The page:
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Report Reveals One-Third of Online Child Sexual Abuse Images are Posted By Kids Themselves

According to the Internet Watch Foundation (IWF), about one-third of the vast number of child sex abuse images reported online are originally posted by children themselves.


According to the Internet Watch Foundation (IWF), about one-third of the vast number of child sex abuse images reported online are originally posted by children themselves.

This growing trend of minors filming themselves in graphic sexual videos to generate “likes” online is as disturbing as it is prevalent.

The Internet Watch Foundation’s staggering findings

The UK-based IWF serves as an outlet where individuals can anonymously and confidentially report child sexual abuse material (CSAM) worldwide. According to the IWF, every 5 minutes, their analysts in Cambridge find and remove a photo online of a child suffering from sexual abuse.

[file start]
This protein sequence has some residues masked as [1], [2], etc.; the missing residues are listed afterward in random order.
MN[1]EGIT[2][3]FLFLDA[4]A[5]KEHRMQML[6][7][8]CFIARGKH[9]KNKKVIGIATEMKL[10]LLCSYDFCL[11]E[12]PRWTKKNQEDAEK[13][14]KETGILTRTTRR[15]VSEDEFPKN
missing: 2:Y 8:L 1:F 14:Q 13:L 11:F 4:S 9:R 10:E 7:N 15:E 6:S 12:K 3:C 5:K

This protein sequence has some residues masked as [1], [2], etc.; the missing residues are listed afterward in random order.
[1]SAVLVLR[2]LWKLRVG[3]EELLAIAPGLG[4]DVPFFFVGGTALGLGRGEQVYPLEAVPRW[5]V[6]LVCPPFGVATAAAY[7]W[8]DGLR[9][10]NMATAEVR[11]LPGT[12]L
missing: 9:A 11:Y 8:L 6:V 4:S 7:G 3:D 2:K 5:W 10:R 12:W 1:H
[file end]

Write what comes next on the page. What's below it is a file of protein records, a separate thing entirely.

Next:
In a recent statement, the IWF reported a significant increase in the amount of self-generated images—predominantly taken by girls between the ages of 11 and 13.

Related: How Sex Traffickers Use Social Media To Contact, Recruit, And Sell Children For Sex

But the number of explicit CSAM images, in general, has drastically increased over the last two years.

In 2018, 105,047 images showing the sexual abuse of children were removed by IWF analysts, with 78% of the CSAM images featuring young girls and 39% of the victims being 10 years of age or younger.